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Compare the differences between a Sole Trader, a Partnership and a Limited Company when preparing final accounts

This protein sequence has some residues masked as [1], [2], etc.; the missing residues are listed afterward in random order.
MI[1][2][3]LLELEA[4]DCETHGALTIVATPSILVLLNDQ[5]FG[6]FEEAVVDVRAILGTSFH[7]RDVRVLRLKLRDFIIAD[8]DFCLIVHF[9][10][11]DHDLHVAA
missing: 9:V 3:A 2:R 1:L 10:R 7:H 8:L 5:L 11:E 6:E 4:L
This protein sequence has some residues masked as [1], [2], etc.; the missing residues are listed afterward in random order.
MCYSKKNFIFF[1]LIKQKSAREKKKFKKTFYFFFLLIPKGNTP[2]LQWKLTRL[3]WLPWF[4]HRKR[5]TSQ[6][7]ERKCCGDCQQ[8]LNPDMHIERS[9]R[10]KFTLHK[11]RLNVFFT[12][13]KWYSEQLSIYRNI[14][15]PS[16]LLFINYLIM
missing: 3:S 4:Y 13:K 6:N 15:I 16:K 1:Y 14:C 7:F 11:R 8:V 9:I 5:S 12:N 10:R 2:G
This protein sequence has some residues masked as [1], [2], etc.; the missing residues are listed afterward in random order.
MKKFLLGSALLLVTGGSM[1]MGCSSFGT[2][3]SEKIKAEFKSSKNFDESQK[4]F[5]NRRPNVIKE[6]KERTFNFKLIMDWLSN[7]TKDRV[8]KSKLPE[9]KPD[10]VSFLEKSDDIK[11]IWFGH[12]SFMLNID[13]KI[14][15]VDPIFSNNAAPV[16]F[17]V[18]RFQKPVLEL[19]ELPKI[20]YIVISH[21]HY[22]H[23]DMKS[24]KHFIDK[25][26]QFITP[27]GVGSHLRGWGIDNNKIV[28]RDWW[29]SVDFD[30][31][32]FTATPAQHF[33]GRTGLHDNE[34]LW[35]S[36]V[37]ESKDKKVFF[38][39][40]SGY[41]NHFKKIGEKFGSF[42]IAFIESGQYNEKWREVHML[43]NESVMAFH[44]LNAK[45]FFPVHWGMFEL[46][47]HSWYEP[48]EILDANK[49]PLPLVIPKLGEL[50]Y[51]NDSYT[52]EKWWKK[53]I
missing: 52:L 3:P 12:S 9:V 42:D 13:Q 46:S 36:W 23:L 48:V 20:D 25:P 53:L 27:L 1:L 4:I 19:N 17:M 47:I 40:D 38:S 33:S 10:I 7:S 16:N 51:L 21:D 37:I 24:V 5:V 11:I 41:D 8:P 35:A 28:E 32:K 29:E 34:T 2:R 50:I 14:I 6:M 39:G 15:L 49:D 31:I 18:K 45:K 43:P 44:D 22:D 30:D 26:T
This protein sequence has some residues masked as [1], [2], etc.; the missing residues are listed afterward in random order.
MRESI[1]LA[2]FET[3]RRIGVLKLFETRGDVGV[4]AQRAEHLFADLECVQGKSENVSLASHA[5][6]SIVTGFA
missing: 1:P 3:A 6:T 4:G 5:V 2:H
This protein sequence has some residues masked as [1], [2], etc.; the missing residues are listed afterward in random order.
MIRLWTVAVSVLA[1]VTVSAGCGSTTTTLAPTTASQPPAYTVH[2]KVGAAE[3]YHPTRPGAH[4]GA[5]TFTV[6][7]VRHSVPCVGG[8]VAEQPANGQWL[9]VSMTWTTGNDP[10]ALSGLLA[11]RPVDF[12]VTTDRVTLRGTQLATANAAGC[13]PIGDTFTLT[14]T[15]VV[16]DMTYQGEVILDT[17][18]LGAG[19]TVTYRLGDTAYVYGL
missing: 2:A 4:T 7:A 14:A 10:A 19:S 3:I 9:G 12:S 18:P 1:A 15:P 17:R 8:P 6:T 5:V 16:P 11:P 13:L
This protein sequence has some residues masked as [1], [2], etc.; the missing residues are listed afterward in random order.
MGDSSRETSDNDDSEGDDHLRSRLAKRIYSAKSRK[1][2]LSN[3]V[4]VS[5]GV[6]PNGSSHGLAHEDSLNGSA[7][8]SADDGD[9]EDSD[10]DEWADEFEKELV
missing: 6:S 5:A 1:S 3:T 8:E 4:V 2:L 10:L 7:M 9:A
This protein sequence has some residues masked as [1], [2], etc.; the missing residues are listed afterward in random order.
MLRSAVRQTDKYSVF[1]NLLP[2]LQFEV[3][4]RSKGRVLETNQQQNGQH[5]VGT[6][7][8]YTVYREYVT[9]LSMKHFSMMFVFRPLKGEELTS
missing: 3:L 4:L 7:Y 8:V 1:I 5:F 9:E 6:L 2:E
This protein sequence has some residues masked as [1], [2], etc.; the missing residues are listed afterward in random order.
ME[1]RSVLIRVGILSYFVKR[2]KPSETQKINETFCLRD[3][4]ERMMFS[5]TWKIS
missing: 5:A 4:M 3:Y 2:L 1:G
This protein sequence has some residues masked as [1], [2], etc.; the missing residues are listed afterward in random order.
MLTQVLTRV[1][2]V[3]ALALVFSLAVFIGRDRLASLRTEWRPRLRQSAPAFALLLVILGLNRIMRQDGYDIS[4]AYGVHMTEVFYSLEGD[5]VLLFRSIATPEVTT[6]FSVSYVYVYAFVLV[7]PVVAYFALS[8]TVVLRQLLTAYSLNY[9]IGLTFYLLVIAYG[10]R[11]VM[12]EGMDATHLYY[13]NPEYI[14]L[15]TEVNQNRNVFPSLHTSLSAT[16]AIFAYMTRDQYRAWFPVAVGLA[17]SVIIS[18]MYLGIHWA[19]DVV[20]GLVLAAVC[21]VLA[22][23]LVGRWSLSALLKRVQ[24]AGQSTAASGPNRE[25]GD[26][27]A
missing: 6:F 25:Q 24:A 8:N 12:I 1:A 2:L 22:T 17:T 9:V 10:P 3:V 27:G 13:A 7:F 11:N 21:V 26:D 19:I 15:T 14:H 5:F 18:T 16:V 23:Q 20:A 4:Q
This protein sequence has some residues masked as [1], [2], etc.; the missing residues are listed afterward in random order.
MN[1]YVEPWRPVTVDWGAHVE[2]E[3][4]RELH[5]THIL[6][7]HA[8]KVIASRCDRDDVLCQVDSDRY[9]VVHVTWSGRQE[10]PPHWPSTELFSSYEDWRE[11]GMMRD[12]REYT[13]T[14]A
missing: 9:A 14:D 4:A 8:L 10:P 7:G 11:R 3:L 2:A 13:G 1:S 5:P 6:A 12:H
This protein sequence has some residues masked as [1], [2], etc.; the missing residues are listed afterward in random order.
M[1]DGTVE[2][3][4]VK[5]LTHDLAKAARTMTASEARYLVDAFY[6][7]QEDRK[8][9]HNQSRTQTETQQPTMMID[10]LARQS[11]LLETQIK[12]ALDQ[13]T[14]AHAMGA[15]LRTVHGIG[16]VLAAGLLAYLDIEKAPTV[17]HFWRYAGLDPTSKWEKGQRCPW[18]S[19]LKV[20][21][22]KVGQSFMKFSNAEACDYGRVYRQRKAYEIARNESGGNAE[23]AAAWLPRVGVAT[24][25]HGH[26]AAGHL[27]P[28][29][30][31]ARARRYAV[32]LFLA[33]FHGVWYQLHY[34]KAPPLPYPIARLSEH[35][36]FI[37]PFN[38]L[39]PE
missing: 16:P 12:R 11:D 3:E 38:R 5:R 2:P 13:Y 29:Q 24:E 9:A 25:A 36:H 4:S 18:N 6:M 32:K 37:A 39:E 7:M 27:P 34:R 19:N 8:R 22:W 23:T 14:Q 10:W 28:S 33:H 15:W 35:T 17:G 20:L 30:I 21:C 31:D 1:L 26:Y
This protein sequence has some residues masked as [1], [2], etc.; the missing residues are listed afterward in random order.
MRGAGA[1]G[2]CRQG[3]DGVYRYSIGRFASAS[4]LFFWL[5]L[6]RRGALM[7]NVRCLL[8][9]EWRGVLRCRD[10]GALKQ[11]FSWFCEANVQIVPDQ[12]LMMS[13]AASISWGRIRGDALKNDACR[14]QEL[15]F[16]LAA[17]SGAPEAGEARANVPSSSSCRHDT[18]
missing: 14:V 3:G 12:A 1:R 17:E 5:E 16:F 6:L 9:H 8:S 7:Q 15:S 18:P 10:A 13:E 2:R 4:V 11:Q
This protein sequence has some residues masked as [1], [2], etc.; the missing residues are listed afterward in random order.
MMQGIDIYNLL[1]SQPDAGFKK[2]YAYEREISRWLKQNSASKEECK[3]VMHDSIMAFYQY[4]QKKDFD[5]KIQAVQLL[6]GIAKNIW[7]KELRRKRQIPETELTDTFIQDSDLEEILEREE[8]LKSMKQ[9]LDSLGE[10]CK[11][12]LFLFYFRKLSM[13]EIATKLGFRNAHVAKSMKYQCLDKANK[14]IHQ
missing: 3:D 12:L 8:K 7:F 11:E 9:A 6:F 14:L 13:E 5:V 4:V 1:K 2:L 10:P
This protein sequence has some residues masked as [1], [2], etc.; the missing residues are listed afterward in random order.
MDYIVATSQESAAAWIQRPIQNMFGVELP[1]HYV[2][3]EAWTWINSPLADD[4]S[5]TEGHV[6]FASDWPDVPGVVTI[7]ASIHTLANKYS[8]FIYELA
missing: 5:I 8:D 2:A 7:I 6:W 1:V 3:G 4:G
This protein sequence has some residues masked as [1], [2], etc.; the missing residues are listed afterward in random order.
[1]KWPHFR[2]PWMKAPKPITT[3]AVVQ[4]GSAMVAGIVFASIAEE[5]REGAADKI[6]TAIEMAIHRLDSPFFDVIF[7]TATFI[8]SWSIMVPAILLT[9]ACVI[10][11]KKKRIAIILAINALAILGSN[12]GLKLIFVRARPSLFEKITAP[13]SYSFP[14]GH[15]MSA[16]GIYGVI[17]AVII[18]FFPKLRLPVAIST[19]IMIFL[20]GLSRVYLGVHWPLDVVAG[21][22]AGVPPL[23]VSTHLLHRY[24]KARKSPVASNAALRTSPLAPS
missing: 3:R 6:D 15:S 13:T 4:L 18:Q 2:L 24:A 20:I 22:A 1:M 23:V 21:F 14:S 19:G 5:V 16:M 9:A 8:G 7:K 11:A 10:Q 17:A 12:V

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Unit 12 Financial Accounting Simon Taggart Introduction In the following essay, I will compare the differences between a Sole Trader, a Partnership and a Limited Company when preparing final accounts also included in the essay will be the concepts and conventions used when preparing final accounts. I shall also outline the regulatory standards within the Accounting Profession. I shall start by giving an explanation of how the accounting system functions. How does the accounting system work? Business keep financial records for a number of practical reasons, which are: > To quantify such items as sales, expenses and profits > To present these figures in a meaningful way so the business can judge its success over the past year Below is a diagram of the Accounting System: (all things below will be explained later in the assignment) Diagram taken from Business Accounting Second Edition by David Cox. Prime Documents Business transactions generate documents, these documents go into the primary accounting records and from these records are placed throughout the accounting system. The following are prime documents: > Invoice - when a business purchases goods the company or individual the goods where purchased from sends the business an invoice which outlines the amount that is owing, when this amount is to be paid by and details of the goods or services that have been provided. This is also the same case when the business receives an order for a good or service. > Credit Note - if a buyer returns a good that has been bought on credit, a credit note will be generated and sent to the buyer, the value of the credit not will be deducted from the buyers amount owing. On the credit note it outlines the money amount and the goods or services that have been given. > Banking Transactions - businesses use their bank accounts to pay in and withdraw money at regular intervals, from these bank transactions paying-in slips, cheques and BACS are frequently used.